The U.N. secretary general’s special representative on sexual violence, Zainab Bangura, has declared the sexual violence prevalent in today’s world conflicts as a global moral crisis. Speaking about the stories relayed to her from victims on the front lines of ISIS-held areas in Iraq and Syria, Bangura admitted the accounts of suffering and sexual violence took a personal toll on her, despite her lengthy and intensive experience of working within war-torn countries. As incidents of rape and kidnapping escalate in areas of conflict, Bangura spoke of the moral obligation the world has to protect the innocent women and young girls caught up in war zones, adding that the U.N. is also concerned about the increasing number of sexually violent crimes being committed against men and boys.
The U.N. has always taken a tough stance against military groups which use rape and sexual abuse against citizens in conflict zones, and has implemented policies to bring an end to the practice. “Sexual violence has been used as a designation criterion for country-specific sanction committees,” Bangura stated in an interview on June 4, adding that “we have the tools required to fight this scourge.” However, she was quick to admit that the emergence of extremist groups, such as ISIS, ISIL and Boko Haram, is considerably more challenging for the U.N. to deal with. “The crimes committed by these groups are unprecedented and extremely sophisticated,” she said, stating that sexual violence is often used to manipulate victims during the processes of intelligence gathering and recruitment.
Another issue the U.N. is having to combat regarding sexual violence during conflict is the stigma attached to victims after the crime. Whereas perpetrators of such crimes are usually able to walk away unpunished, victims often find themselves ostracized by their families and their communities. “Victims, irrespective of age, gender, religion or sex are always stigmatized,” Bungaru said.
U.N. representative Bangura’s statement declaring sexual violence a global, moral crisis comes exactly one year after the launch of the Time To Act: End Sexual Violence in Conflict campaign. Launched in June 2014, the campaign was supported by U.N. Special Envoy and actress Angelina Jolie at the Global Summit to End Sexual Violence in Conflict held in London. With her co-chair, the then-Foreign Secretary of Britain, William Hague, Jolie welcomed representatives from over 100 countries to the event, which aimed to address sexual violence in conflict zones and create an international protocol for investigating and documenting such crimes.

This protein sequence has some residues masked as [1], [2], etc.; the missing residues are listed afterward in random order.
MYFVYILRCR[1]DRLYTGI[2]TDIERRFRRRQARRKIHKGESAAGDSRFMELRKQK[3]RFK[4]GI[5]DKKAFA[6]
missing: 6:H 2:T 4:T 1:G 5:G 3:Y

In supporting the aims of the summit, the U.N. released a statement that not only pledged to offer more support and after-care for victims, but to also “shatter the culture of impunity for those who commit these crimes,” and to bring those responsible to justice. The U.N. pledge, called the Declaration of Commitment to End Sexual Violence in Conflict, was endorsed by a total of 122 countries. The U.N. has identified no less than eight countries in dire need of their support. While six of the eight countries are in Africa, including Sudan, South Sudan and the Central African Republic, the office hastened to add that sexual violence in conflict is a global moral issue.
Speaking to BBC radio, Bangura said she was so affected by the eyewitness accounts of sexual violence committed by ISIS in Syria and Iraq that she had to turn to her faith to help her recover from the traumatizing ordeal. “It is an affront to me as a woman, it is an affront to me as a Muslim,” Sierra-Leone born Bangura said, adding that she found the accounts so harrowing she was compelled to board a plane to Mecca and pray in the Holy Mosque. In speaking out and declaring sexual violence in conflict a global, moral crisis, the U.N. representative hopes to be able to fulfill her promise to the women affected and find a way to keep them safe.
By Alison Klippenstein
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Gov UK: Global Summit to End Sexual Violence in Conflict (Archived)
United Nations: 122 countries endorse historic ‘Declaration of Commitment to End Sexual Violence in Conflict’
Photo Courtesy of UN Geneva, Photo by Jean-Marc Ferré – Creative Commons License
In Line Photo Courtesy of Foreign and Commonwealth Office’s Flickr Page – Creative Commons License